Table of Contents
A crown or a cap is the artificial tooth-like structure that is used to cover your tooth after the completion of a root canal or the restoration of a fractured tooth. These crowns may be placed individually or joined to one another on multiple adjoining teeth. If a missing tooth is replaced by taking support from the adjacent teeth then the who restoration is referred to as a ‘bridge’.
When a doctor is talking about crowns and bridges in any situation, there are always multiple options that are offered to the patient. These options usually vary in the kind of materials being used, the fabrication technique, the strength and even the amount of time they are expected to last.
So what are the best crowns for your tooth? Does more expensive always mean better? The answer to these questions actually varies depending on various clinical conditions, but there are three main kinds of crowns that patients need to know about.
Stainless Steel Crowns
These crowns are used mostly for children that need a pulpectomy (similar to an RCT) for their milk teeth. They are also used for restoration in adults where the space available is extremely constrained or where the most affordable option needs to be considered.
These crowns are among the earliest kinds of crowns that were made and still function quite well in certain situations. They are almost never used in teeth that will be visible during smiling or talking because of aesthetical reasons, but strength wise they are not too bad.
This kind of crown is still a good option, and a much used one, in developing countries where people do not have too much disposable income to spend on their teeth.
Porcelain Fused To Metal Crowns
This is the most popular kind of crown that is used all across the world. The basic idea here is to layer a stainless steel framework with porcelain so that the "new tooth" can match the color of the surrounding teeth.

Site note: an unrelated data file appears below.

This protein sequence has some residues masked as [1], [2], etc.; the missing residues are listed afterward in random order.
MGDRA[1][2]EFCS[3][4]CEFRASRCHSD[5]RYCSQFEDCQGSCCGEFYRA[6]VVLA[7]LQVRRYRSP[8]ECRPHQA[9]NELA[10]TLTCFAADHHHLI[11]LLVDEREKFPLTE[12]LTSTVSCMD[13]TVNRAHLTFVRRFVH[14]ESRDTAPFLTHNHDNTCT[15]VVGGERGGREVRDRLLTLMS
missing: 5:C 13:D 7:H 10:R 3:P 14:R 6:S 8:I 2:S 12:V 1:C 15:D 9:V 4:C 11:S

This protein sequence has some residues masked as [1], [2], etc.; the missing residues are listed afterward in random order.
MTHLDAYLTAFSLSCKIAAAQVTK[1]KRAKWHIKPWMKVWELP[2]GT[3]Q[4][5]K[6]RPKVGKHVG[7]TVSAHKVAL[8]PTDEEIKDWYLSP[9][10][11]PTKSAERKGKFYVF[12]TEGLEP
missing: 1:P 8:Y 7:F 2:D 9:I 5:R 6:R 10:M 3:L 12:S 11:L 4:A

There are certain advantages and disadvantages to these crowns. The biggest advantage is that they look much more aesthetic and ‘real’ as compared to the metal crowns. They can be shaded and stained to give a very lifelike effect by trained technicians.
The disadvantage of this kind of crown is that they require a larger amount of space in the mouth. The extra layer of porcelain demands that a large amount of tooth structure be removed to create the necessary space.
Also, because these crowns are actually two layers bonded to one another, there is a chance that a layer of porcelain can chip off during normal use. This leaves the crown looking ‘damaged’ with an ugly metallic spot, although it should be remembered that the crown is still usable if the underlying metal framework is intact.
These crowns can be used for crowns in the front of the mouth where it is necessary for the crowns to be as lifelike as possible, however, they have now been relegated to the back of the mouth because of better options.